Interviews Media Watch

Media Watch: Dan Froomkin on covering Donald Trump

On September 19, Washington-based reporter and media critic Dan Froomkin spoke at Northeastern University’s School of Journalism about the journalistic perils of interviewing Donald Trump, especially now that he has the added authority of the presidency.

Froomkin, who wrote a column on the White House press corps for The Washington Post, has been a senior Washington correspondent for The Huffington Post and was most recently Washington editor for The Intercept. He has critiqued recent Trump interviews by The New York Times, The Wall Street Journal and Time magazine. In all three instances, Froomkin discussed the journalists’ difficulty in holding Trump to account for the accuracy and clarity of his comments.

This interview is the first in a series conducted as part of a new Northeastern School of Journalism course, Media Watch: Assessing the Press in the Trump Era, that I am teaching this fall.


Download the audio here.



Highlights from the interview

Why the ball is in the reporter’s court during sit-down interviews

“At the press conference, the president controls everything. You can’t ask follow-up questions, the reporters all have their own little questions that their bosses want them to ask. So there’s no thematic unity or coherence or cohesion to a press conference. When you have a sit-down interview, you the reporter can drive that interview. And I think that’s really important with Trump.”

Why the press needs a “Googling monkey” to cover Donald Trump

“It used to be that I’d say you have two reporters – ‘good cop, bad cop.’ This actually worked remarkably well back under Bush at The Washington Post when there was Mike Allen, the sycophantic bootlicker, and Dana Milbank, the incredibly cynical jerk. They covered the Bush White House pretty well, as well as anyone did back then, because Dana would write all the nasty stories and then Mike would apologize for them. Right now, you need not just ‘good cop, bad cop’ but also ‘Googling monkey’ so that, basically, you have somebody at the table or somebody with access with an earpiece saying, ‘What he just said, it’s not true and here’s why’ because he just makes up incredible fabrications out of nothing. It is astonishing what reporters have let him get away with.”

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In way over his head

“You have to go deeper with him. You can’t just let him sort of hit a topic and then bounce off. The story about Trump to me, the fundamental story, is that the guy has no idea what he’s doing. He’s in way over his head, he doesn’t understand government, he doesn’t understand what he’s doing at all and he has these little soundbites, most of which aren’t true, that get him a lot of press. So you need to go deeper and that’s what the sit-down interview is for.”

Don’t just aid and abet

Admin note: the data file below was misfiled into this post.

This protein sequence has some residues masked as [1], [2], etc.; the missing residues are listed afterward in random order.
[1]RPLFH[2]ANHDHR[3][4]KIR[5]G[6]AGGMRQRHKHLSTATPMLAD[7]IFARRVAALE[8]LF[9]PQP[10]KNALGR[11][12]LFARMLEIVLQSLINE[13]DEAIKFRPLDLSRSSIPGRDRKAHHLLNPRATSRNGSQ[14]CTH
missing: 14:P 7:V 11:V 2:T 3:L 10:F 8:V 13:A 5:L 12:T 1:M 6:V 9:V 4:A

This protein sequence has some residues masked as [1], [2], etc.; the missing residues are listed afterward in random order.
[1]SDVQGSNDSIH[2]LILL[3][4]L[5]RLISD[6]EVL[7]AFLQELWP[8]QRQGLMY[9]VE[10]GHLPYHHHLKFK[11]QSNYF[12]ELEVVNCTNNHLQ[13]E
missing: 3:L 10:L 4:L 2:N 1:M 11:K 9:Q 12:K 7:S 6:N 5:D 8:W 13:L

“As a reporter going in, if you’re not going in with the goal, the intention and the preparation to at least tell the real story of Donald Trump, you’re just aiding and abetting. That’s all.”

Why the press can’t ignore Trump’s tweets

“[Twitter] has become the single greatest look into his brain. It’s really pure Trump. I mean, everything else you hear, you know, from the White House, we don’t know what that… There is no White House. Right? There’s like factions within factions and they don’t know what the hell is on his mind. The only time you know what’s on his mind is when he tweets.”

Asking questions to sound smart won’t necessarily get you news

“I think reporters should feel free to look dumb. God knows I have. So… everyday I’d ask the same question, ‘What’s taking so long?’ And I’d look like an idiot and all those people in the press corps were like, ‘Why are you asking such a stupid question?’ That’s the only question that ever got a reasonable answer and made news the next morning. So, yeah, asking common sense questions. You forget it in the throes of… it’s not so much ‘gotcha’ but it is looking for news, looking for a nugget.”

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History will be unkind to the Trump phenomenon

“A few years from now – two, five, certainly 20 – history will be unkind to this. It’ll be seen as an absolutely bizarre aberration in America’s not-always-glorious history, this one’s even more bizarre. How could this man have become president? How could he be treated as… how could he get the majority support of both houses of Congress? That’s a great question. That’s a great subject for an interview. Members of Congress, ‘How do you find it o.k. to support this?’ And go down the list of issues of things… What about his credibility? What about his position on white nationalism?”


Thanks to Natasha Chang for video production help.

Laurel Leff
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